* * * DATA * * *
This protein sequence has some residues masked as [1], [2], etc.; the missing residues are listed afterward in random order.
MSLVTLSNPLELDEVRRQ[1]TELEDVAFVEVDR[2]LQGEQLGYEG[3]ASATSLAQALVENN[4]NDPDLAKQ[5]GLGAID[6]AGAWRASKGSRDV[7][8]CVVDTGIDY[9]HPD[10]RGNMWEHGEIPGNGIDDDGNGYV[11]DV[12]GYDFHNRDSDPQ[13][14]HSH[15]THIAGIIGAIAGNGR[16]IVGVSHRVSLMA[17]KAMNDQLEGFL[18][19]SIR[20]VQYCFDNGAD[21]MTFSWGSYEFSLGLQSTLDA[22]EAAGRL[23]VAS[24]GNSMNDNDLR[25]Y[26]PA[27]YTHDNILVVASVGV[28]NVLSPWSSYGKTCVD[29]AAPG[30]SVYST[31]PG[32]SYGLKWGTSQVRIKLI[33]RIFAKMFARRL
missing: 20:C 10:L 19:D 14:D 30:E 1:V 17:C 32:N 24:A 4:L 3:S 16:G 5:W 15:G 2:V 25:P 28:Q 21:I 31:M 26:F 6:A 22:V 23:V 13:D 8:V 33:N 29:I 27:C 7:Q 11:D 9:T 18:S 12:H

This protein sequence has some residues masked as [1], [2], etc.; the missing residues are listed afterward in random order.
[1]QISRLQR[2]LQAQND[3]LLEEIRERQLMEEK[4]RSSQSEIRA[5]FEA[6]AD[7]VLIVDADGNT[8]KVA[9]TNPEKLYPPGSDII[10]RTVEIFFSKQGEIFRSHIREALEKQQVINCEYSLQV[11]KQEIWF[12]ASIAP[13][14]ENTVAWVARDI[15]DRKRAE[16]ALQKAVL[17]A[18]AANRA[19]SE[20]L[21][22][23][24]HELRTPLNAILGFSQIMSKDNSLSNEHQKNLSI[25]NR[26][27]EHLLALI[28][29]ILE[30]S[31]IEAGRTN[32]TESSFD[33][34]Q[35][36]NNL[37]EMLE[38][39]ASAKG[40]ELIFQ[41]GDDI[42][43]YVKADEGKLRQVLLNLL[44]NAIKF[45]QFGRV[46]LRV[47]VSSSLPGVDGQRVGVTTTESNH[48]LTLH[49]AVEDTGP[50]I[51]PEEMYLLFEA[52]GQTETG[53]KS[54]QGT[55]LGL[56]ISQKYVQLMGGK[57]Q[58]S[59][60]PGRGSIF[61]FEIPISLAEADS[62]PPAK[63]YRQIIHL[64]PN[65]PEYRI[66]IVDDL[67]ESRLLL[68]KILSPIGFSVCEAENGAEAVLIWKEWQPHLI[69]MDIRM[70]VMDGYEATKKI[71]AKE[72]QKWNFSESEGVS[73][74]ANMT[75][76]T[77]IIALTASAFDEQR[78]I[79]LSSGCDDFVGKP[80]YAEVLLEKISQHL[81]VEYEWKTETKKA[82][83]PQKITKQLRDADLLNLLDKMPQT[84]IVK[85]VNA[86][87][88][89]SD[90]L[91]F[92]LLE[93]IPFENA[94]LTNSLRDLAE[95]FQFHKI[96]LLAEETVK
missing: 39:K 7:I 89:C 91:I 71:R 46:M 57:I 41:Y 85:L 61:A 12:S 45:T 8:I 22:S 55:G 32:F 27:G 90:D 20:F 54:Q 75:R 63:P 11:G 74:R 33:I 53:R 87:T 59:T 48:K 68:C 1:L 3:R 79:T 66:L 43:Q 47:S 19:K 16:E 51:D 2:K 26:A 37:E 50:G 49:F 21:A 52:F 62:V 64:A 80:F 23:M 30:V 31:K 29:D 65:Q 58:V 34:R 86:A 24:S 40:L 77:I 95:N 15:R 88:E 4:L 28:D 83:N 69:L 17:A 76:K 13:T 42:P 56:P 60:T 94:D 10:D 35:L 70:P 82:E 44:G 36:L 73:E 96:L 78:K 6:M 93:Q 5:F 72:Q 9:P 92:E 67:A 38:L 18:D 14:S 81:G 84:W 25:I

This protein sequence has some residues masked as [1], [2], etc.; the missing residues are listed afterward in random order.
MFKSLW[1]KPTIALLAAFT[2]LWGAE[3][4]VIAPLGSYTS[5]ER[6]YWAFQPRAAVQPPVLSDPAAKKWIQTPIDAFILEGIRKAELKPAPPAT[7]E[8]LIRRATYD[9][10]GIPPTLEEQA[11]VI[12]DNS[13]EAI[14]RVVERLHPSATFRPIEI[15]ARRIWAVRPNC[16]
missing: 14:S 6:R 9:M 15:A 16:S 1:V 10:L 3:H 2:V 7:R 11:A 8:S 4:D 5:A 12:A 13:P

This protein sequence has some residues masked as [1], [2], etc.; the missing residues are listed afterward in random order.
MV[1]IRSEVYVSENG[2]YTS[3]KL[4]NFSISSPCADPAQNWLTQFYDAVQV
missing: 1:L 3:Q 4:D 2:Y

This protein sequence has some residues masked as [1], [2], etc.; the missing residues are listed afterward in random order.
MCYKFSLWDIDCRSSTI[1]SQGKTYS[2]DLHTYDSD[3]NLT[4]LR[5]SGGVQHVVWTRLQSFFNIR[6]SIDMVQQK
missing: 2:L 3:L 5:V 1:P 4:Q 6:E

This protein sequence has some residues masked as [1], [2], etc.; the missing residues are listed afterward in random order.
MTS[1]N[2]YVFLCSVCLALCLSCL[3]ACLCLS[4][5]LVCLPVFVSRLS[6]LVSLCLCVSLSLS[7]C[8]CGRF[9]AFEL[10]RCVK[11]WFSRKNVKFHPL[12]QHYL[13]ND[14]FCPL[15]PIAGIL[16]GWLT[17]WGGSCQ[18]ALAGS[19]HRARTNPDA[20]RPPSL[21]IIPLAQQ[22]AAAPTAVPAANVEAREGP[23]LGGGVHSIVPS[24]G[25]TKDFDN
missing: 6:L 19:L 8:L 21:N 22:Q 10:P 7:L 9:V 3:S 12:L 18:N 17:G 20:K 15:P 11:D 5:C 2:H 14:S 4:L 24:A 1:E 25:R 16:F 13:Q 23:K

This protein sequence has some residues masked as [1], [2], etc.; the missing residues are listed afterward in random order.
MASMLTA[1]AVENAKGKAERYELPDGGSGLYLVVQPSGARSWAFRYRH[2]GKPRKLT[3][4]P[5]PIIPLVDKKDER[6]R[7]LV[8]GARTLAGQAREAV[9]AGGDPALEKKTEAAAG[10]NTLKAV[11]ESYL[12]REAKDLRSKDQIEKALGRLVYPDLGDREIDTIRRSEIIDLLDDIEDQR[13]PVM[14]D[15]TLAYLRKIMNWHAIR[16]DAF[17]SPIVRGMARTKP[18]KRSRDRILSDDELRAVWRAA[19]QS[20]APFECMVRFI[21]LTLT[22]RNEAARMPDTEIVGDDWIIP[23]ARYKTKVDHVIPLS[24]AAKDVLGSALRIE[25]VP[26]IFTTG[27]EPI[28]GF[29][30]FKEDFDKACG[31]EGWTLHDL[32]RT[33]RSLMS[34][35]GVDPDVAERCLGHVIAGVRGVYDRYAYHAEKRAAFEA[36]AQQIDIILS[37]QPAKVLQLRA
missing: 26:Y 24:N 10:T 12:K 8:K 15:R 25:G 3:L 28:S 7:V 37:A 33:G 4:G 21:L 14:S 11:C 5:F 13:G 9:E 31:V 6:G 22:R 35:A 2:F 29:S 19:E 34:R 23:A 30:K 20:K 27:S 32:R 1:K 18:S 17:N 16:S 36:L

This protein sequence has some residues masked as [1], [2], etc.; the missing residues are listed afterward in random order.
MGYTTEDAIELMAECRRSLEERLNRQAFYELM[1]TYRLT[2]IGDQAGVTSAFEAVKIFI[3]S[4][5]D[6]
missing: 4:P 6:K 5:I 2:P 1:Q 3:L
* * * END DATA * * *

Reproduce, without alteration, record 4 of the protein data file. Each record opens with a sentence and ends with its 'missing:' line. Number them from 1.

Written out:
This protein sequence has some residues masked as [1], [2], etc.; the missing residues are listed afterward in random order.
MV[1]IRSEVYVSENG[2]YTS[3]KL[4]NFSISSPCADPAQNWLTQFYDAVQV
missing: 1:L 3:Q 4:D 2:Y